PSN-L Email List Message

Subject: Re: Seismograph Timing
From: Bob Smith bobsmith5@........
Date: Wed, 29 Nov 2000 07:31:42 -0500

Hello PSNers --

I "lurk" here as a result of a latent interest in seismology
though I am not personally active in the field.

I have, however, maintained a long standing professional and
personal interest in the field of precision timekeeping.  I
can appreciate the importance of precision time references
to seismology.

The seemingly simple requirement of maintaining a precise
time reference (clock) leads to a field that can become
extremely complex when precision is taken to its limits.

For your purposes I can suggest the following (in order of
increasing precision):

1.  Use your PC clock to time stamp or otherwise mark your
plots.  PC clocks are notorious for wandering all over the
place however.  In the absence of regular discipline they
can be expected to accumulate errors in the order of 10s of
seconds within a few days to a few weeks.  There is
sometimes discussion that improving the accuracy of the Xtal
in the PC will improve the accuracy of the clock.  This is
doubtful, however, since much of the inaccuracy is traceable
to failure of the OS to reliably service the timer

The accuracy of the PC's clock can probably be improved by
regular (say daily) manual adjustments using the radio
transmissions of WWV (as an example) as a reference.

There are also I/O expansion cards available that carry a
high accuracy time base which is often referenced to an oven
stabilized (OCXO) or temperature compensated (TCXO) crystal
oscillator.  These can hook into the system BIOS so that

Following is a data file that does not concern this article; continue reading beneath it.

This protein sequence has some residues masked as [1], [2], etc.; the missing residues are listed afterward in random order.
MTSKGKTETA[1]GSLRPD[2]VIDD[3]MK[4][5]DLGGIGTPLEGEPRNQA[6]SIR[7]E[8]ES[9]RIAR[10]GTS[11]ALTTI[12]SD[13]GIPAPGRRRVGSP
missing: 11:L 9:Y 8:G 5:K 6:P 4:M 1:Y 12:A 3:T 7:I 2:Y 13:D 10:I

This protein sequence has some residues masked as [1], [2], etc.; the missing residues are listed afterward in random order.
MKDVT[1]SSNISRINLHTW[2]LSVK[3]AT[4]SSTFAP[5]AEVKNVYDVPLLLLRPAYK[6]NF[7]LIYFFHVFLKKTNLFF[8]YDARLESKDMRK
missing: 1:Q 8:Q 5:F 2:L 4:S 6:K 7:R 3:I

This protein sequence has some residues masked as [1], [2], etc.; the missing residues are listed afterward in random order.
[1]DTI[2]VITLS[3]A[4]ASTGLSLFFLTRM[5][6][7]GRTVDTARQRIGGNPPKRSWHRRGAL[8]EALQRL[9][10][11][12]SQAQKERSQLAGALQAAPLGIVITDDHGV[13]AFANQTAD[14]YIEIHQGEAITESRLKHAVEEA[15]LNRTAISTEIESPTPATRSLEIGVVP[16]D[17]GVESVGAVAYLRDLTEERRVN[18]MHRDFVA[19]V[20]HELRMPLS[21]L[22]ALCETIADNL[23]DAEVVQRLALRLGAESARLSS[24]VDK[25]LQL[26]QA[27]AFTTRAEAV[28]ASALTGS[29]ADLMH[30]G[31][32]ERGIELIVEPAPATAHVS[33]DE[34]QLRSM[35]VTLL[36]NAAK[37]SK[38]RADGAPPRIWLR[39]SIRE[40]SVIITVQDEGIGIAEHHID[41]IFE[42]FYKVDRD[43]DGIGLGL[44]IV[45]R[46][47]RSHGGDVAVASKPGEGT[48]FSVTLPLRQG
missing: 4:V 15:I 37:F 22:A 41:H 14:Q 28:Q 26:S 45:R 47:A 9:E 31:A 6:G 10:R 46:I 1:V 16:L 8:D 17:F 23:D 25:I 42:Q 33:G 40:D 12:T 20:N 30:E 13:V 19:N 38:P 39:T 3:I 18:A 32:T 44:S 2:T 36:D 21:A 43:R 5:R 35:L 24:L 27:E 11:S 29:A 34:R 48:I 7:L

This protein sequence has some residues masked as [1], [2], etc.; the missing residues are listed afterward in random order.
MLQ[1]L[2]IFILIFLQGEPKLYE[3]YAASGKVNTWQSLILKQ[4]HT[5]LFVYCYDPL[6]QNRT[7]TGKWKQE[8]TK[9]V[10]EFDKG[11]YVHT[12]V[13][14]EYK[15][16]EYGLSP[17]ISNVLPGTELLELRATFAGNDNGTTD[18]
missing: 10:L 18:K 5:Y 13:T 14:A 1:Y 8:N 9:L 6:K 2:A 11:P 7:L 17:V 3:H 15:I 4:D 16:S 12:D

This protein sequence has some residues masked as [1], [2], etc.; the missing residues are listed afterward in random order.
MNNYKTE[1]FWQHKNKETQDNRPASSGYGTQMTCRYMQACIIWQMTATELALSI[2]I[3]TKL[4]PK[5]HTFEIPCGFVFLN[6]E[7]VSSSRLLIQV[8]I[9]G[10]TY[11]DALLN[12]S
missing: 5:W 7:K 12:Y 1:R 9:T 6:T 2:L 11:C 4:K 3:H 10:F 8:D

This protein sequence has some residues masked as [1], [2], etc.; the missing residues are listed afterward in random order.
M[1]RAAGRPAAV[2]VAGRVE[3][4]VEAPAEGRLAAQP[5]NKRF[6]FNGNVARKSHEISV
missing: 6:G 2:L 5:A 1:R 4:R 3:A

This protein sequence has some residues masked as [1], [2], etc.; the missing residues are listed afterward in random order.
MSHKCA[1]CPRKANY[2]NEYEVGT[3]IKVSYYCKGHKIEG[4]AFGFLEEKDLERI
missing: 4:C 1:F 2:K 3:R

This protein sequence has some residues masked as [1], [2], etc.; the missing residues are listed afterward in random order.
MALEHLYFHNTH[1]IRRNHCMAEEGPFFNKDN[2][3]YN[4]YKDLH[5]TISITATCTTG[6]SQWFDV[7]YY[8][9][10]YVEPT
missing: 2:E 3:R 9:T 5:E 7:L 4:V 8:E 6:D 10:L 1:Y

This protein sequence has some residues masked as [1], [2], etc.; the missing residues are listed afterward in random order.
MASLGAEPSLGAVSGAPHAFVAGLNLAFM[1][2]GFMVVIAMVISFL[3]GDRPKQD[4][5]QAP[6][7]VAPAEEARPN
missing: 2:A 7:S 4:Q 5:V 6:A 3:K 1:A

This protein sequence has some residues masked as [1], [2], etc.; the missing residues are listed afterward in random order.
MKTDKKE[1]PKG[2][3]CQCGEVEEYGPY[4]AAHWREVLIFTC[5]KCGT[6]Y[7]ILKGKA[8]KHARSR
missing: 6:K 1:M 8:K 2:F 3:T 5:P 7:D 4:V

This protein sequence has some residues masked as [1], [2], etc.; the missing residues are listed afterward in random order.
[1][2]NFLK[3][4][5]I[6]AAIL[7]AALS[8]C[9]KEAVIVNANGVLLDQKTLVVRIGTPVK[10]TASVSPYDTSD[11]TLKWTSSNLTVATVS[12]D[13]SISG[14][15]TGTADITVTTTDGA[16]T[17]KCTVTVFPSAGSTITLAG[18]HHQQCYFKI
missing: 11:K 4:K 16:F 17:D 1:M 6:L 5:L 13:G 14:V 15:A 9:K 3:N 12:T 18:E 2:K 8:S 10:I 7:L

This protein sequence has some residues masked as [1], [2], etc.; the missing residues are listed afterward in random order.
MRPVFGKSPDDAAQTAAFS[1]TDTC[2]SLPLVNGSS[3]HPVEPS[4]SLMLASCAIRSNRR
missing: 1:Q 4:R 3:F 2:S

calls for system time will be derived from the add-in

2. The PC clock can also be disciplined in the manner
suggested by Mr. Hancock using a program that communicates
with the Network Time Protocol (NTP) or SNTP servers
maintained by numerous sites throughout the world such as
Tick and Tock at the USNO.  A particularly nice package for
this purpose is 4DTIME which is offered as a freeware
package at

This is true "freeware" not a "demo" or "evaluation"
version.  The only "payment" that Rob requests is an email
describing your application and suggestions for improvement.
If you are so lucky as to enjoy a full time internet
connection such as I do through my cable modem, this
software can be set to wake up periodically and do an
automatic PC clock up date while running minimized.  Using
this technique you can probably maintain PC clock accuracy
to better than 0.1 second.

3. Next would be using a WWV or WWVB radio time standard
receiver.  One of my favorites is the old (now obsolete)
Heathkit GC-1000 Most Accurate Clock.  This is a scanning HF
receiver that samples the WWV transmissions on 5, 10, and 15
MHz and decodes the time signals which are used to
discipline a local 6 MHz oscillator.  I have the optional
RS-232 output port installed on mine.  This emits the local
time base once per second.
Using a reasonable antenna so that it gets regular updates,